Do not open your door
To be allowed to enter your home, ICE must have a warrant. Ask ICE to slide a warrant under the door. (They almost never have one.)
- Make sure the warrant is signed by a judge.
- Verify that the warrant has your correct name and address on it.
- If the warrant is an ICE administrative warrant (it will say form I-200 or I-205), ICE does not have the right to enter your home without your consent.
- Carry out any conversations with the door remaining closed.
In the streets
Remain calm and collected during an encounter with ICE.
- Sometimes ICE officers lie to people in order to get them to open their doors or sign away their rights, so remain alert and calm throughout the encounter with ICE.
- Be aware that sometimes ICE officers will not wear vests that say ICE. They could be wearing plain clothes.
Always carry with you any valid immigration document you have.
- For example, if you have a valid work permit or green card, be sure to have it with you in case you need to show it for identification purposes.
- Do not carry papers from another country with you, such as a foreign passport. Such papers could be used against you in the deportation process.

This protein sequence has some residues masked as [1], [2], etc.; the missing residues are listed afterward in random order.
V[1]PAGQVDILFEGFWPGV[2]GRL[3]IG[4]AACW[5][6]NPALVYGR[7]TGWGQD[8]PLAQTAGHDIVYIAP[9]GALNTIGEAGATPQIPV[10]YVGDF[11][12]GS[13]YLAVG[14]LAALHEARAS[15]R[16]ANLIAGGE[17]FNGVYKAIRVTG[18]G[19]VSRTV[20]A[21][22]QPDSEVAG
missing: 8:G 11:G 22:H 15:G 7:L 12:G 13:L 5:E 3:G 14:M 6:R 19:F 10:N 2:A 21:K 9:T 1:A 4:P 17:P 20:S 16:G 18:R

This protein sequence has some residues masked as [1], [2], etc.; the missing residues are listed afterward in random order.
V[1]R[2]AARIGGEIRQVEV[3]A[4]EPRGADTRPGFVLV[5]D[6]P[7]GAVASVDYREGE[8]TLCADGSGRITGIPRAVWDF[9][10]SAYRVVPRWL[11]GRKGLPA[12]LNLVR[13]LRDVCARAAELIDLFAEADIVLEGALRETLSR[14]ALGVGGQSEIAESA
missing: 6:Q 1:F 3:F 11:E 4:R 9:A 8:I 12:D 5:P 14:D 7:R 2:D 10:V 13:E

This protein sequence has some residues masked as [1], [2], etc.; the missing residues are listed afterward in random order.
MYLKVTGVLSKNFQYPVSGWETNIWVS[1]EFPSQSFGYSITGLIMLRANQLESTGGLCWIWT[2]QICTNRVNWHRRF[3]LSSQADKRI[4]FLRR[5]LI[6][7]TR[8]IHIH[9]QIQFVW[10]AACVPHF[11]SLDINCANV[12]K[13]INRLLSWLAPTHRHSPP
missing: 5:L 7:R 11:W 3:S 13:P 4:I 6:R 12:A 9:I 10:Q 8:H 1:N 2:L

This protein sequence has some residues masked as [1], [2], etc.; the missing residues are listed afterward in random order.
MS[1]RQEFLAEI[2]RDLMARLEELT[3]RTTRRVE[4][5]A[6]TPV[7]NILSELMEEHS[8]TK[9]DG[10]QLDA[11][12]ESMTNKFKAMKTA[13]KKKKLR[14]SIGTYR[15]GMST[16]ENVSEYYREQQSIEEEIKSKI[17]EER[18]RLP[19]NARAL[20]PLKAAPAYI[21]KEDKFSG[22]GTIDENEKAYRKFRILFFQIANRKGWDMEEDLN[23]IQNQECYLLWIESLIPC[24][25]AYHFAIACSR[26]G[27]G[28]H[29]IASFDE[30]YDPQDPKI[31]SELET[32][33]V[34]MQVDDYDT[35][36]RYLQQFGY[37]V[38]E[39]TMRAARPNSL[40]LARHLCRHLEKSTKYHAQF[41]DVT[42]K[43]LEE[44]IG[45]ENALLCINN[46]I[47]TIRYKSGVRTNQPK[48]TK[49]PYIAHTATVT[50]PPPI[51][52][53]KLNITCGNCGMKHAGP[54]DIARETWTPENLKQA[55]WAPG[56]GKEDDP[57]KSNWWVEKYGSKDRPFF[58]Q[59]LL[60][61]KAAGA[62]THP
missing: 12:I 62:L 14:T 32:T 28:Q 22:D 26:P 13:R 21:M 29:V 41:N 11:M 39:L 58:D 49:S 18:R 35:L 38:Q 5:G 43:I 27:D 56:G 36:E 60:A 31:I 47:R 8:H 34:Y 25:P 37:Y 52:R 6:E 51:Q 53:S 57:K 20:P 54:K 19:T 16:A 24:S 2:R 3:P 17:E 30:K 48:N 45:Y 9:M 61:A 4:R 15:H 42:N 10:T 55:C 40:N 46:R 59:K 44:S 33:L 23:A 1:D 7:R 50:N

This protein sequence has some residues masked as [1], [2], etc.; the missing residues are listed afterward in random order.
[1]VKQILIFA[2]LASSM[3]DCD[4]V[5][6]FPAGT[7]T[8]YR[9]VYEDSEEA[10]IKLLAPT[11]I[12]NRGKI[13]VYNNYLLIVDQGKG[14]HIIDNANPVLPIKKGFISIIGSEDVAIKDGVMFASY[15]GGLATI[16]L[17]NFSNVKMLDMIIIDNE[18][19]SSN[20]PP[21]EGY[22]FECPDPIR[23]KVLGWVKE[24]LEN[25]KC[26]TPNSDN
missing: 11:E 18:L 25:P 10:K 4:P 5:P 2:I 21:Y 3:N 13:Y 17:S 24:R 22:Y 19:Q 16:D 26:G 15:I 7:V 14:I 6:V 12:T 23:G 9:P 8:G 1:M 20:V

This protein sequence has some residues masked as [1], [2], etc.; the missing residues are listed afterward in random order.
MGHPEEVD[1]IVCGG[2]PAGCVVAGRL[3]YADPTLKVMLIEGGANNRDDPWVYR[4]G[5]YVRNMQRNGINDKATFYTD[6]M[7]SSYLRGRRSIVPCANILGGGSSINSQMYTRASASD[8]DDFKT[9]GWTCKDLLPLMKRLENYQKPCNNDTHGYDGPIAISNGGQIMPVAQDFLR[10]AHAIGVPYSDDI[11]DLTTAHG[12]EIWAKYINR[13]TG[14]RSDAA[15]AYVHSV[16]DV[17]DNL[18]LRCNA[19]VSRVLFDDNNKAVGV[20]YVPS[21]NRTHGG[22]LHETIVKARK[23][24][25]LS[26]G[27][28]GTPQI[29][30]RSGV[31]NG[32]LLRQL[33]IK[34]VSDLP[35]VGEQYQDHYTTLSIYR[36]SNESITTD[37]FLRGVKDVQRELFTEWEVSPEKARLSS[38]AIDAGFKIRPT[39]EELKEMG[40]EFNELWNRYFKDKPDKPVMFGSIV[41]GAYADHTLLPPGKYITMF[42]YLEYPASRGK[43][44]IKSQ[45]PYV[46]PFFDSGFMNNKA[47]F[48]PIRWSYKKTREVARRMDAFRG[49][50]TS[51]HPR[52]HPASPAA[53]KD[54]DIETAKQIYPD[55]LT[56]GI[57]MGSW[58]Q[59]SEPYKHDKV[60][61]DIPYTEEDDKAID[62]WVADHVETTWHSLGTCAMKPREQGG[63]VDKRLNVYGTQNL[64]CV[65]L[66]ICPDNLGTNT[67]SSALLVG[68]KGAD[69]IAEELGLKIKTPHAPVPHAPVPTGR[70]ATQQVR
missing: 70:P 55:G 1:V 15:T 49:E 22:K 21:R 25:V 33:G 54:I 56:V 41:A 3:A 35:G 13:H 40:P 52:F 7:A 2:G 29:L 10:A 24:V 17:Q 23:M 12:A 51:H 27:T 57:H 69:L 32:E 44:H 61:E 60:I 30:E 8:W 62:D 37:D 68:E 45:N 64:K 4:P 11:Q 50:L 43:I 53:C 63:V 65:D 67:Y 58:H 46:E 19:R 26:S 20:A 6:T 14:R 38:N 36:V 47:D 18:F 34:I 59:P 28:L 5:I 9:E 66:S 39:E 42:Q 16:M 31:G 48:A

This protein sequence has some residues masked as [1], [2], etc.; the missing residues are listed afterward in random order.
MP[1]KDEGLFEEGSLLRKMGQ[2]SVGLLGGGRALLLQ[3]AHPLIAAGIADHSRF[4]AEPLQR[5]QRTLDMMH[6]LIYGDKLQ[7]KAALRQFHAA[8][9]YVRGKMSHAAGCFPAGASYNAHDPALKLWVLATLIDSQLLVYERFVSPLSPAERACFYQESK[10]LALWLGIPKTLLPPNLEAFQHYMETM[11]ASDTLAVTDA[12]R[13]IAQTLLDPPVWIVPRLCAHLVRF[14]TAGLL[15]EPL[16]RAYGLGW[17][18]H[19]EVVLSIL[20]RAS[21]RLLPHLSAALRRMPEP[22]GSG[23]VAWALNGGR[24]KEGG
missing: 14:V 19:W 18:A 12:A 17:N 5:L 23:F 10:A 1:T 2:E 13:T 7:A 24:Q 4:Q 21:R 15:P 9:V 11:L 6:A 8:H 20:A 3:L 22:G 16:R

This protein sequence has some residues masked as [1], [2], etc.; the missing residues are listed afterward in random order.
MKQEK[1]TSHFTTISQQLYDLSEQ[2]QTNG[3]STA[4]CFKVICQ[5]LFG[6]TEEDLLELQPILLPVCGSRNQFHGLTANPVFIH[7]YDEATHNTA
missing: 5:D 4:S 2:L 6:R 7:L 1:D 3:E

Create a safety plan
- Memorize the phone number of a friend, family member, or attorney that you can call if you are arrested.
- Give NAKASEC’s hotline number to a family member, friend or attorney so we can support you if you are detained: 1-844-500-3222.
- If you take care of children or other people, make a plan to have them taken care of if you are detained.
- Keep important documents such as birth certificates and immigration documents in a safe place where a friend or family member can access them if necessary.
- Make sure your loved ones know how to find you if you are detained by ICE. They can use ICE’s online detainee locator to find an adult in immigration custody. Or they can call the local ICE office. Make sure they have your alien registration number written down, if you have one. If your family member calls the NAKASEC hotline, we also can assist with locating your family member.
- You can call the Executive Office for Immigration Review (EOIR) hotline at 240-314-1500 or 1-800-898-7180 (toll-free) 24 hours a day, 7 days a week to get information on your case’s status.